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Your search found 10 Results

  1. 1
    313569
    Peer Reviewed

    Challenging the margin: Gender equality and the UN reform process.

    Kettel B

    Third World Quarterly. 2007 Jul; 28(5):871-886.

    In 2006 the Secretary General's High-Level Panel on UN Systemwide Coherence called for a dynamic new gender entity led by an Under-Secretary General. The follow-up to this recommendation is still ongoing, leaving the UN gender machinery in its current fragmented and weakened state. This enduring dilemma has its origins in bureaucratic incoherence, lack of senior management support for UN gender equality efforts, the failure of member states to support the Beijing Platform for Action, the impact of conservative regimes, and recent US dominance over the UN reform process. Is a new women's agency, with increased authority, new staffing and significantly increased resources possible, or should transnational feminists seek to establish an autonomous women's agency outside the UN system to provide better leadership for gender equality efforts world-wide? (author's)
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  2. 2
    315423

    Critiquing the MDGs from a Caribbean perspective.

    Antrobus P

    Gender and Development. 2005 Mar; 13(1):94-104.

    This article explores ways in which the MDGs can be made to work to promote women?s equality and empowerment. Drawn from the author?s extensive experience of feminist activism in the Caribbean region, it discusses strategies to improve the MDGs. Overall, as a feminist I think of the MDGs as a Major Distraction Gimmick - a distraction from the much more important Platforms for Action from the UN conferences of the 1990s, in Rio 1992 (Environment), Vienna 1993 (Human Rights), Cairo 1994 (Population), Copenhagen (Social Development) and Beijing 1995 (Women), Istanbul 1996 (Habitats), and Rome 1997 (Food), on which the MDGs are based. But despite believing this, I think it worthwhile to join other activists within women?s movements who are currently developing strategies to try to ensure that the MDGs can be made to work to promote women?s equality and empowerment. (excerpt)
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  3. 3
    188246

    The 108th Congress: more bad news for women.

    International Women's Health Coalition [IWHC]

    New York, New York, IWHC, [2003]. 10 p.

    The United States Congress is pursuing a number of misguided domestic and international policies that have profound—and profoundly counterproductive–impacts on women in the United States and around the world. Each individual action deserves attention; taken together they paint a chilling picture of Congress' willingness to sacrifice women and girls to gain political favor with those on the far right. In tandem with the Bush administration, the Republican-dominated 108th Congress is chipping away at women’s rights and health both at home and abroad. The International Women’s Health Coalition has compiled some of its most egregious actions, as a complement to our ongoing monitoring of the Bush administration (see the Bush’s Other War factsheet at http://www.bushsotherwar.com). (excerpt)
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  4. 4
    181819

    The Project for Social Communication -- Peru. Proyecto para la comunicación social: Perú.

    Victoria, Canada, Communication Initiative, 2002 Dec 19. 2 p.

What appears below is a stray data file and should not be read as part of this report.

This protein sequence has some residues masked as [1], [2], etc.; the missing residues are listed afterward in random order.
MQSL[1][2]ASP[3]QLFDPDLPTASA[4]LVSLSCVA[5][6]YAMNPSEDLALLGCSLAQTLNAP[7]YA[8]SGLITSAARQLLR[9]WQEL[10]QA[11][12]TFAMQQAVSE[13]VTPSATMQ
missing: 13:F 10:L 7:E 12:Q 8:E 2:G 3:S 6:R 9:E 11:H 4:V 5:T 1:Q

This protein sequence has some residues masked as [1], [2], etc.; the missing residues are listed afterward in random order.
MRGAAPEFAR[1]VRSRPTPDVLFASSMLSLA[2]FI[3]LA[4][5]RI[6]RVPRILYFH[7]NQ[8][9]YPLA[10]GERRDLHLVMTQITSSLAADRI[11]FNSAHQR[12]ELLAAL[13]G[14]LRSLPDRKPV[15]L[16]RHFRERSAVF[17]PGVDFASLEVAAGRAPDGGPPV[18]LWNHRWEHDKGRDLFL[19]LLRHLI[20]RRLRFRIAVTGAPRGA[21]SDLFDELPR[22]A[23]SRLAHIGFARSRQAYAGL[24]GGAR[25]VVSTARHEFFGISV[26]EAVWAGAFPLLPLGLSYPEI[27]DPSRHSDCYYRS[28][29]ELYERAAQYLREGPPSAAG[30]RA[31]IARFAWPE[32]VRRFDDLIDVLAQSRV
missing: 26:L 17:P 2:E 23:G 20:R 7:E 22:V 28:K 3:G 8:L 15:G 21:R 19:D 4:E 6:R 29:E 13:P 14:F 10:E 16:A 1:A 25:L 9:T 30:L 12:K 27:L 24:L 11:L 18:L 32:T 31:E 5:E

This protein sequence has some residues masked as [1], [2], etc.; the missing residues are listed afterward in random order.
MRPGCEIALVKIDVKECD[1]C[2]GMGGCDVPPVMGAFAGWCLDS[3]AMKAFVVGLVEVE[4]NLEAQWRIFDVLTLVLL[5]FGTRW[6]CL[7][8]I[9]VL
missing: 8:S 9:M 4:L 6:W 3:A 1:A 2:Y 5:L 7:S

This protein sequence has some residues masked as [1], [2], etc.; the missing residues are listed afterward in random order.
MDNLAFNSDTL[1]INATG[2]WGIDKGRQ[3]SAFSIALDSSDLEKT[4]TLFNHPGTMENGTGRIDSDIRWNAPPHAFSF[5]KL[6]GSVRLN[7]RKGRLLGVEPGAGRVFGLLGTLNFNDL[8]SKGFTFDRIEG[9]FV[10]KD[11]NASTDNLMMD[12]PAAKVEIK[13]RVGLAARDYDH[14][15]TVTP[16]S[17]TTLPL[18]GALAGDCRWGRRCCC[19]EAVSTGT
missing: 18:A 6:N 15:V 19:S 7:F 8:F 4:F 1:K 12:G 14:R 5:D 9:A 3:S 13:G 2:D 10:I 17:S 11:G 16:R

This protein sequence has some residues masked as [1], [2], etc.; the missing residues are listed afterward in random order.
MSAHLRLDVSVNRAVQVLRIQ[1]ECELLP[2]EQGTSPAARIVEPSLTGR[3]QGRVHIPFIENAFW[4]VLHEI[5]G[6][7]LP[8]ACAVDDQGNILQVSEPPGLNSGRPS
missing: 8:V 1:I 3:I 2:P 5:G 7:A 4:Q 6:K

Implemented in 2001 by UNICEF-Peru as part of a five-year initiative, this programme addresses the issue of children's, adolescents', and women's rights by bolstering interpersonal communication skills among public services workers, intermediaries between supply and demand (community agents, teachers, and community leaders), and families and individuals. The programme, which includes remote communities of the Andes and Amazon in its reach, draws on the use of culturally relevant and non-threatening messages to increase the participation of communities and families so they can demand that their rights be respected. Other features of the project include providing technical assistance to improve communication among those who provide basic services, and revamping the manner in which the media treats issues related to children and women's rights. (author's)
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  5. 5
    180439
    Peer Reviewed

    The Magdalena Project: update on Magdalena Pacifica.

    Greenhalgh J

    Women and Environments International. 2003 Spring; (58-59):52.

    The Magdalena Pacifica Festival in Cali exhibited performances from some 30 Colombian companies, all of which focused on issues relating to women. The second part of the festival took place in Bogota at the invitation of Patricia Ariza, one of the most important and well-respected theatre activists in Colombia. (excerpt)
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  6. 6
    180427
    Peer Reviewed

    Afghanistan women resisting: building a house with solid walls.

    Farkas S

    Women and Environments International. 2003 Spring; (58-59):15-18.

    This article presents two interviews: One with Carolyn Reicher of Canadian Women for Women In Afghanistan; the other with Sahar Saba of the Revolutionary Afghani Women's Association [RAWA].
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  7. 7
    161803

    [International system of protection of the human rights of women] Sistema internacional de proteccion de los derechos humanos de las mujeres.

    Bernales Ballesteros E

    In: Derechos humanos de las mujeres. Aportes y reflexiones, [compiled by] Movimiento Manuela Ramos. Lima, Peru, Movimiento Manuela Ramos, 1998 Nov. 161-97. (Serie Mujer y Derechos Humanos 6)